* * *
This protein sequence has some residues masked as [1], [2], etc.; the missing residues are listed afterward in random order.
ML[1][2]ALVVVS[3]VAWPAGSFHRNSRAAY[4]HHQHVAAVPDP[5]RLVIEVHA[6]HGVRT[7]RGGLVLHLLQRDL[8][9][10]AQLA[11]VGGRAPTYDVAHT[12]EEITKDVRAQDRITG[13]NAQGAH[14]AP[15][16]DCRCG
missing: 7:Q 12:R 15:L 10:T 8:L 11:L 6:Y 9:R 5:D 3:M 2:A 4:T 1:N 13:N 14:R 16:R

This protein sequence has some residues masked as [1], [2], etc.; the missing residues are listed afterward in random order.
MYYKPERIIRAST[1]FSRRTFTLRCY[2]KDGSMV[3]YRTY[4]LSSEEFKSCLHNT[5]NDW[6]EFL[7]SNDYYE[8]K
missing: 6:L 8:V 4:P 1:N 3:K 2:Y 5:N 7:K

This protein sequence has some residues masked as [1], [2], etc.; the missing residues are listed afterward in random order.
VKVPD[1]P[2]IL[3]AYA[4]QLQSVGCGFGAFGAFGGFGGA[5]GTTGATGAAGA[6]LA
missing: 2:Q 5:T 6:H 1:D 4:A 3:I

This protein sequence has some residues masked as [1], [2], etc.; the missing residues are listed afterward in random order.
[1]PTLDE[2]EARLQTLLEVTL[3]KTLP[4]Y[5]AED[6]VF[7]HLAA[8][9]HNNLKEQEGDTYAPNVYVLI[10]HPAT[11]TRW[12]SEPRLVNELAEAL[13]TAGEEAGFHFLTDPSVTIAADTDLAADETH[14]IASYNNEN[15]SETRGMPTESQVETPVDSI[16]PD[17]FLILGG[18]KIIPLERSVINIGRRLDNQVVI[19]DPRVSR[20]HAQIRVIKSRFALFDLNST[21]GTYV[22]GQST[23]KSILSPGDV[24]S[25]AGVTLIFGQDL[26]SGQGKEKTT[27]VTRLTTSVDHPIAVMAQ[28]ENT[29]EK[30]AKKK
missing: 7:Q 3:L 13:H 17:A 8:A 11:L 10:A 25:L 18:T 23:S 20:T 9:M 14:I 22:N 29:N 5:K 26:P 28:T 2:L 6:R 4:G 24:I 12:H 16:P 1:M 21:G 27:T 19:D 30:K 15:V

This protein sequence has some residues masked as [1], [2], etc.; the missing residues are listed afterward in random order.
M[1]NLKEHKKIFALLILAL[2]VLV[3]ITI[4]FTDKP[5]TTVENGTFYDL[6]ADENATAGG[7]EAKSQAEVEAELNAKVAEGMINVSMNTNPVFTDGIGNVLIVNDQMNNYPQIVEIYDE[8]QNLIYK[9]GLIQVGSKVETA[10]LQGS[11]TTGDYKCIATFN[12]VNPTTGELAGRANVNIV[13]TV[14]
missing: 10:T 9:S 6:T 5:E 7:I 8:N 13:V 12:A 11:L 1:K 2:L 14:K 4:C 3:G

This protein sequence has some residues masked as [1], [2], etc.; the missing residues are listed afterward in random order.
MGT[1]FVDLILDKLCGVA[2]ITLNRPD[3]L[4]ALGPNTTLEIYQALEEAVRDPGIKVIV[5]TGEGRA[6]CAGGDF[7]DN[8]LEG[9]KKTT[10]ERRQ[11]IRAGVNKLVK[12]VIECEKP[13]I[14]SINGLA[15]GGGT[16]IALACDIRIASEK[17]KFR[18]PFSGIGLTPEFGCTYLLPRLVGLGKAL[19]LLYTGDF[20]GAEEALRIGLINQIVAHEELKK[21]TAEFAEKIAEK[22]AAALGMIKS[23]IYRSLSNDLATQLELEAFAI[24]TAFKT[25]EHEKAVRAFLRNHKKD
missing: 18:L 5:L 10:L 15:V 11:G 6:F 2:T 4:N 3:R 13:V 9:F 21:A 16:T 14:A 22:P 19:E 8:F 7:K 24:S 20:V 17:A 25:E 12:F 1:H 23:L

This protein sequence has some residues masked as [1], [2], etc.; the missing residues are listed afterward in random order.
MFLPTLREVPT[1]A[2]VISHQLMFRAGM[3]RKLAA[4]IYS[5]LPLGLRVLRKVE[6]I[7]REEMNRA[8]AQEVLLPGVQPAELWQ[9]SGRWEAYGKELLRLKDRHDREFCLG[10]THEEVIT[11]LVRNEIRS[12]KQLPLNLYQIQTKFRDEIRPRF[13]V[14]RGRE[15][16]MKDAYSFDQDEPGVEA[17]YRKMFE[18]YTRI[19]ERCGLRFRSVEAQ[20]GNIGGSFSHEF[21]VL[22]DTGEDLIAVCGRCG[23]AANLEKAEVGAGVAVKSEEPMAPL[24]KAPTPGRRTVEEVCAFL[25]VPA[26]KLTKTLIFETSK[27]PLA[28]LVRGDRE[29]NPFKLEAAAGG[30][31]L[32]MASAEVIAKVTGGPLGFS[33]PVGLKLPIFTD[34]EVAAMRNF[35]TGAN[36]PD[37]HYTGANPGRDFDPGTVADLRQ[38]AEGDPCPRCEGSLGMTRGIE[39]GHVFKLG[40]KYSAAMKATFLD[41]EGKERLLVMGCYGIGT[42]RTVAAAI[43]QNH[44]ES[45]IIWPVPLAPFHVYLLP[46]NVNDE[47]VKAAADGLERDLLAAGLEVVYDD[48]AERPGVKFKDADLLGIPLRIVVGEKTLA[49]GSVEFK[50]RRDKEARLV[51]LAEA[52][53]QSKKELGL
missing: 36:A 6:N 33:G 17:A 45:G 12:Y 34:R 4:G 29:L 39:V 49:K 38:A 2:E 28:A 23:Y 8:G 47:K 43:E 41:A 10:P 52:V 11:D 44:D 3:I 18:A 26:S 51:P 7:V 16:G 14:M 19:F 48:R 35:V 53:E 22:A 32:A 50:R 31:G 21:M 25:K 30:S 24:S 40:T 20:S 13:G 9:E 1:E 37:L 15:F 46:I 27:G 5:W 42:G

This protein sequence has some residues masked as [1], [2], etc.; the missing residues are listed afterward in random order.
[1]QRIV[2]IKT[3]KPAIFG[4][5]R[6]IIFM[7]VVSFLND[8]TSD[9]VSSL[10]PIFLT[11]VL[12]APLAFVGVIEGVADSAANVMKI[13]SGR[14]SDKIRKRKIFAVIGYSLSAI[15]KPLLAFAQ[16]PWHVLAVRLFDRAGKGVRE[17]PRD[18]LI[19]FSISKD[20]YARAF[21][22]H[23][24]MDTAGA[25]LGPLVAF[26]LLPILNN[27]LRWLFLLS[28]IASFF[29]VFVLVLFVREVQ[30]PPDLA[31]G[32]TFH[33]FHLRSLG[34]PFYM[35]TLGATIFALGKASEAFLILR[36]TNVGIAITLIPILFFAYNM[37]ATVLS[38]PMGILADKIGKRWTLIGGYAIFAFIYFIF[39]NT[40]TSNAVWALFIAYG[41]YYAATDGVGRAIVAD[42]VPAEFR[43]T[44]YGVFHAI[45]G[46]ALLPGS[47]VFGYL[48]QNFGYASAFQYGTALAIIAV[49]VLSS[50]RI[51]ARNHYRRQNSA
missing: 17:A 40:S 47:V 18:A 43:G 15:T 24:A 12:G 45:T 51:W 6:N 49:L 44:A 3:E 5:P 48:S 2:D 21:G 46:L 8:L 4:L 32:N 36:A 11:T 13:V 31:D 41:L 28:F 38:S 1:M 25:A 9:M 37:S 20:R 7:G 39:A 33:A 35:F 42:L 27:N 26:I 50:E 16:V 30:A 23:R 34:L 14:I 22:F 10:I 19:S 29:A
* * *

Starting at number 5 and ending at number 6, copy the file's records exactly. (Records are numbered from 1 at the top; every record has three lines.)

This protein sequence has some residues masked as [1], [2], etc.; the missing residues are listed afterward in random order.
M[1]NLKEHKKIFALLILAL[2]VLV[3]ITI[4]FTDKP[5]TTVENGTFYDL[6]ADENATAGG[7]EAKSQAEVEAELNAKVAEGMINVSMNTNPVFTDGIGNVLIVNDQMNNYPQIVEIYDE[8]QNLIYK[9]GLIQVGSKVETA[10]LQGS[11]TTGDYKCIATFN[12]VNPTTGELAGRANVNIV[13]TV[14]
missing: 10:T 9:S 6:T 5:E 7:I 8:N 13:V 12:A 11:L 1:K 2:L 14:K 4:C 3:G

This protein sequence has some residues masked as [1], [2], etc.; the missing residues are listed afterward in random order.
MGT[1]FVDLILDKLCGVA[2]ITLNRPD[3]L[4]ALGPNTTLEIYQALEEAVRDPGIKVIV[5]TGEGRA[6]CAGGDF[7]DN[8]LEG[9]KKTT[10]ERRQ[11]IRAGVNKLVK[12]VIECEKP[13]I[14]SINGLA[15]GGGT[16]IALACDIRIASEK[17]KFR[18]PFSGIGLTPEFGCTYLLPRLVGLGKAL[19]LLYTGDF[20]GAEEALRIGLINQIVAHEELKK[21]TAEFAEKIAEK[22]AAALGMIKS[23]IYRSLSNDLATQLELEAFAI[24]TAFKT[25]EHEKAVRAFLRNHKKD
missing: 18:L 5:L 10:L 15:V 11:G 6:F 2:T 4:N 3:R 13:V 9:F 21:A 16:T 14:A 22:P 19:E 8:F 7:K 24:S 20:V 17:A 25:E 12:F 1:H 23:L